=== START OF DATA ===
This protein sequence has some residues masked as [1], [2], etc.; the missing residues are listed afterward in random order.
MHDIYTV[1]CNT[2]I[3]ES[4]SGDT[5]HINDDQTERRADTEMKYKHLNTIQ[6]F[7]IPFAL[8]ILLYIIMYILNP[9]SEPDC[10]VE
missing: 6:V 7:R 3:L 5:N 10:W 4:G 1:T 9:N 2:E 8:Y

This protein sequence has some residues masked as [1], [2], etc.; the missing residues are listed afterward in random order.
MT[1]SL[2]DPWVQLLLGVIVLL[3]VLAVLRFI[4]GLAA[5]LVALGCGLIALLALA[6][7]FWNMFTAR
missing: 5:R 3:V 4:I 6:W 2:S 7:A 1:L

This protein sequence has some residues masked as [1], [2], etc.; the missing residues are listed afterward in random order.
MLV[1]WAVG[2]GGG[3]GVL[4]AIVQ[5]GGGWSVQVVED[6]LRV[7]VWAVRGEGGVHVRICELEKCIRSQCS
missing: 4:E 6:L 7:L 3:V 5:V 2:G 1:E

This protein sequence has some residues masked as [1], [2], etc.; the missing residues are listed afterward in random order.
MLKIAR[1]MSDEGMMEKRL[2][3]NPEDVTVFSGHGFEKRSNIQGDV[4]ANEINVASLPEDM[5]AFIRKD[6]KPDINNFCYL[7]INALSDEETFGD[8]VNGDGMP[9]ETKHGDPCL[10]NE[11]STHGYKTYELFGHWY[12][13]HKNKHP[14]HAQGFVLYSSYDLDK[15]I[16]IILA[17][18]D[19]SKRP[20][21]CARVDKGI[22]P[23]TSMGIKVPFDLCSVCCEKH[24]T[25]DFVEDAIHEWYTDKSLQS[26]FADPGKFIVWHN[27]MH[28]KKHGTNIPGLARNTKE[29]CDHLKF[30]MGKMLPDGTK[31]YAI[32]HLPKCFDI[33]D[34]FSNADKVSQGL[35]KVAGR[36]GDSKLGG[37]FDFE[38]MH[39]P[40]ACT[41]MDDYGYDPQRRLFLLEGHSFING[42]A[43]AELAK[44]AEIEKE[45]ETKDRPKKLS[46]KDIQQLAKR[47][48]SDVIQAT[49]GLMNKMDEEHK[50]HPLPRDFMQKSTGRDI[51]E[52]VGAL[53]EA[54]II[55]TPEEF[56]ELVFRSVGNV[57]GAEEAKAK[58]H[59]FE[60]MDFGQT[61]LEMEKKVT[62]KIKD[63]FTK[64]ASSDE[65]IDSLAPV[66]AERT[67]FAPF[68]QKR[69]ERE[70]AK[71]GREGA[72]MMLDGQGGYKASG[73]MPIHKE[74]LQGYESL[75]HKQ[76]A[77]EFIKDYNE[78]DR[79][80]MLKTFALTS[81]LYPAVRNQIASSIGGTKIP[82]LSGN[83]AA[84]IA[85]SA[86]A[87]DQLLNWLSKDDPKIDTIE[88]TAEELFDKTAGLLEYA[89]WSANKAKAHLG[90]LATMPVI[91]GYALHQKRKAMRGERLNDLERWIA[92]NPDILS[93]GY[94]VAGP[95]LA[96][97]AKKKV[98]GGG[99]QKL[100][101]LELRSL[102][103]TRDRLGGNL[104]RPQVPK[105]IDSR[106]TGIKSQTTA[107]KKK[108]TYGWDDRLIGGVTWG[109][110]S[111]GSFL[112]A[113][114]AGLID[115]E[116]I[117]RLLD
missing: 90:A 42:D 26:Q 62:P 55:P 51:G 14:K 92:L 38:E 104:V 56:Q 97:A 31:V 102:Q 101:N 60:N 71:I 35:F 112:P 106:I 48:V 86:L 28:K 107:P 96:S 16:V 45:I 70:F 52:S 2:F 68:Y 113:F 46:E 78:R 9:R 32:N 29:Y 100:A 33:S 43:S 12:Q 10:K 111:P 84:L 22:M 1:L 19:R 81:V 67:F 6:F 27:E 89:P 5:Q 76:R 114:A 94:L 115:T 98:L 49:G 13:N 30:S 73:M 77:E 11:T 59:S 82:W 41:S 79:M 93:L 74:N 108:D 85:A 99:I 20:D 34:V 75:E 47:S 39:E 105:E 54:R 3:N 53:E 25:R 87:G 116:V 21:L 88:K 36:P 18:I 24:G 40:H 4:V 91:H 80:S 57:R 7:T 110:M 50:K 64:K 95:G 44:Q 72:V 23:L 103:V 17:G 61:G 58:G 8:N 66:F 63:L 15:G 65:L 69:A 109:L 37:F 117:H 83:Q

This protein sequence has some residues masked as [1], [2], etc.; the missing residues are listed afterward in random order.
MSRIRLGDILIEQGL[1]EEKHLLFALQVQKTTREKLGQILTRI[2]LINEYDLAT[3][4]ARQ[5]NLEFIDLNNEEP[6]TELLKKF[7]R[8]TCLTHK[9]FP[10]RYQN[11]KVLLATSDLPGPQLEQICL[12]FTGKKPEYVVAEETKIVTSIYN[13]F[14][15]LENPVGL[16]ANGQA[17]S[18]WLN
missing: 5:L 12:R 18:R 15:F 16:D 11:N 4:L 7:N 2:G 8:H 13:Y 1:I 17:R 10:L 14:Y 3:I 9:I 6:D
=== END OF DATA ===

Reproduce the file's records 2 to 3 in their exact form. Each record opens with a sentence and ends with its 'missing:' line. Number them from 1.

This protein sequence has some residues masked as [1], [2], etc.; the missing residues are listed afterward in random order.
MT[1]SL[2]DPWVQLLLGVIVLL[3]VLAVLRFI[4]GLAA[5]LVALGCGLIALLALA[6][7]FWNMFTAR
missing: 5:R 3:V 4:I 6:W 2:S 7:A 1:L

This protein sequence has some residues masked as [1], [2], etc.; the missing residues are listed afterward in random order.
MLV[1]WAVG[2]GGG[3]GVL[4]AIVQ[5]GGGWSVQVVED[6]LRV[7]VWAVRGEGGVHVRICELEKCIRSQCS
missing: 4:E 6:L 7:L 3:V 5:V 2:G 1:E